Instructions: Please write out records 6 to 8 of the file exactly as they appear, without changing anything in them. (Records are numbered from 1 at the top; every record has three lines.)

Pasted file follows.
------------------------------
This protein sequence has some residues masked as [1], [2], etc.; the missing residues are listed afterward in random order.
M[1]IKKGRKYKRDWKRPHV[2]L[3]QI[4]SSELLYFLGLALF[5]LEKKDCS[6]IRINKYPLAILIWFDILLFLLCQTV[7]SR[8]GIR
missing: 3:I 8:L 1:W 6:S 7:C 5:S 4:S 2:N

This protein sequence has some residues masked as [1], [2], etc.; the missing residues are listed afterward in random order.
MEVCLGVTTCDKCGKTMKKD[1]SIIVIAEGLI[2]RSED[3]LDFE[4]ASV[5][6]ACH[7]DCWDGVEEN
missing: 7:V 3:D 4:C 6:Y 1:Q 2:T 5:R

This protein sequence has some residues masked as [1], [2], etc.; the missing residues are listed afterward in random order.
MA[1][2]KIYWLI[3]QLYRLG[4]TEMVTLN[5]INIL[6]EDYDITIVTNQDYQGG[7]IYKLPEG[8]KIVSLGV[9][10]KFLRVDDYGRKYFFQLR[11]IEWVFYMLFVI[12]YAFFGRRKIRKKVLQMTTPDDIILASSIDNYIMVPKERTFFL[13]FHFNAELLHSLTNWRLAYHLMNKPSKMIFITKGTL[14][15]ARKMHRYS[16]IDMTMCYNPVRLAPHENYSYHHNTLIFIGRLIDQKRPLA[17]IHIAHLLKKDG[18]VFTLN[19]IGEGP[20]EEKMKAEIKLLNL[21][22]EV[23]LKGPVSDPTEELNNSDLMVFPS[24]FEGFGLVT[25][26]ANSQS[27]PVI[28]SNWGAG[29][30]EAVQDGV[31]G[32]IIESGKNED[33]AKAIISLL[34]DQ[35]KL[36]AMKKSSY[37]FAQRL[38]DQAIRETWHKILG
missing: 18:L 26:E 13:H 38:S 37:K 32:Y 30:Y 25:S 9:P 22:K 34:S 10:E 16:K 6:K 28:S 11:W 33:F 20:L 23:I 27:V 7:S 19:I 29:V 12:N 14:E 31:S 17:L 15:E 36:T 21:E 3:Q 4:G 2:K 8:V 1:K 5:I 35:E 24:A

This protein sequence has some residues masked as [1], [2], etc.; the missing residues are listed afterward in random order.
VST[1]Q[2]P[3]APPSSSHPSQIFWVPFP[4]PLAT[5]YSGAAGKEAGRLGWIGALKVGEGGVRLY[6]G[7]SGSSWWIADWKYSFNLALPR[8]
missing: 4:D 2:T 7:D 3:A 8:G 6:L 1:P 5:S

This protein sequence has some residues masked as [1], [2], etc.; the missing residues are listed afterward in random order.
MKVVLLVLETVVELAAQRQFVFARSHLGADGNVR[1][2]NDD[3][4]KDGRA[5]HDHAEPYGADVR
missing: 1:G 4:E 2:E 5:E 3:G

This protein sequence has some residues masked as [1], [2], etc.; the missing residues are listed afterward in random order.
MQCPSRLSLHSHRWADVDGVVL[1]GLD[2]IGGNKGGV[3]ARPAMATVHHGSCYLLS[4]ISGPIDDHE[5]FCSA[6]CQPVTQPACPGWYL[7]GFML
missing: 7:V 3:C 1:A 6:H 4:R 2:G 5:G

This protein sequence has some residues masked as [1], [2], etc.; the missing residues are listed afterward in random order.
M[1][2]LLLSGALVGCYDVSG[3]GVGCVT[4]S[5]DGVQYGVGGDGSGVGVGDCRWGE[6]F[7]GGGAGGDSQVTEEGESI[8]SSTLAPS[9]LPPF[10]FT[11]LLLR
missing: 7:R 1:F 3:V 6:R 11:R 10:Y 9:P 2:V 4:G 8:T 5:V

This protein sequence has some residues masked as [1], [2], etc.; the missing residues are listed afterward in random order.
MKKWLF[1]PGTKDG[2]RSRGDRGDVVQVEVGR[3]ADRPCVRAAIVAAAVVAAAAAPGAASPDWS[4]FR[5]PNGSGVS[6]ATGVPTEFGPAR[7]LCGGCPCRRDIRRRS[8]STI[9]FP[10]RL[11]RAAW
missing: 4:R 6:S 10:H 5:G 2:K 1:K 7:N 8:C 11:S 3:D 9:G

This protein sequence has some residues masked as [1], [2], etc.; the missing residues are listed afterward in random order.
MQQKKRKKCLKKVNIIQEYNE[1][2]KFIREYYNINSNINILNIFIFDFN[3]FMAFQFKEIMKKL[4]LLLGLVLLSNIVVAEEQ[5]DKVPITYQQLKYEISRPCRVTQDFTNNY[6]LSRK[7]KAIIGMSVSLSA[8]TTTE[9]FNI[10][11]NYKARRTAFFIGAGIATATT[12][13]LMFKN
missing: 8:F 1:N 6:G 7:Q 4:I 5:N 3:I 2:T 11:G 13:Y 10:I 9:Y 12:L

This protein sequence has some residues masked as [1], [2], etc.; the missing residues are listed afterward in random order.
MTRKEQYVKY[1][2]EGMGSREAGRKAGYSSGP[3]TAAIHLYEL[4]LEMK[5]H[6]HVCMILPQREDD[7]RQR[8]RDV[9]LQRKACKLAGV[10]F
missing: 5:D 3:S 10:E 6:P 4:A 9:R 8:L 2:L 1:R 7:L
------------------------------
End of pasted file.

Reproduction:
This protein sequence has some residues masked as [1], [2], etc.; the missing residues are listed afterward in random order.
MQCPSRLSLHSHRWADVDGVVL[1]GLD[2]IGGNKGGV[3]ARPAMATVHHGSCYLLS[4]ISGPIDDHE[5]FCSA[6]CQPVTQPACPGWYL[7]GFML
missing: 7:V 3:C 1:A 6:H 4:R 2:G 5:G

This protein sequence has some residues masked as [1], [2], etc.; the missing residues are listed afterward in random order.
M[1][2]LLLSGALVGCYDVSG[3]GVGCVT[4]S[5]DGVQYGVGGDGSGVGVGDCRWGE[6]F[7]GGGAGGDSQVTEEGESI[8]SSTLAPS[9]LPPF[10]FT[11]LLLR
missing: 7:R 1:F 3:V 6:R 11:R 10:Y 9:P 2:V 4:G 8:T 5:V

This protein sequence has some residues masked as [1], [2], etc.; the missing residues are listed afterward in random order.
MKKWLF[1]PGTKDG[2]RSRGDRGDVVQVEVGR[3]ADRPCVRAAIVAAAVVAAAAAPGAASPDWS[4]FR[5]PNGSGVS[6]ATGVPTEFGPAR[7]LCGGCPCRRDIRRRS[8]STI[9]FP[10]RL[11]RAAW
missing: 4:R 6:S 10:H 5:G 2:K 1:K 7:N 8:C 11:S 3:D 9:G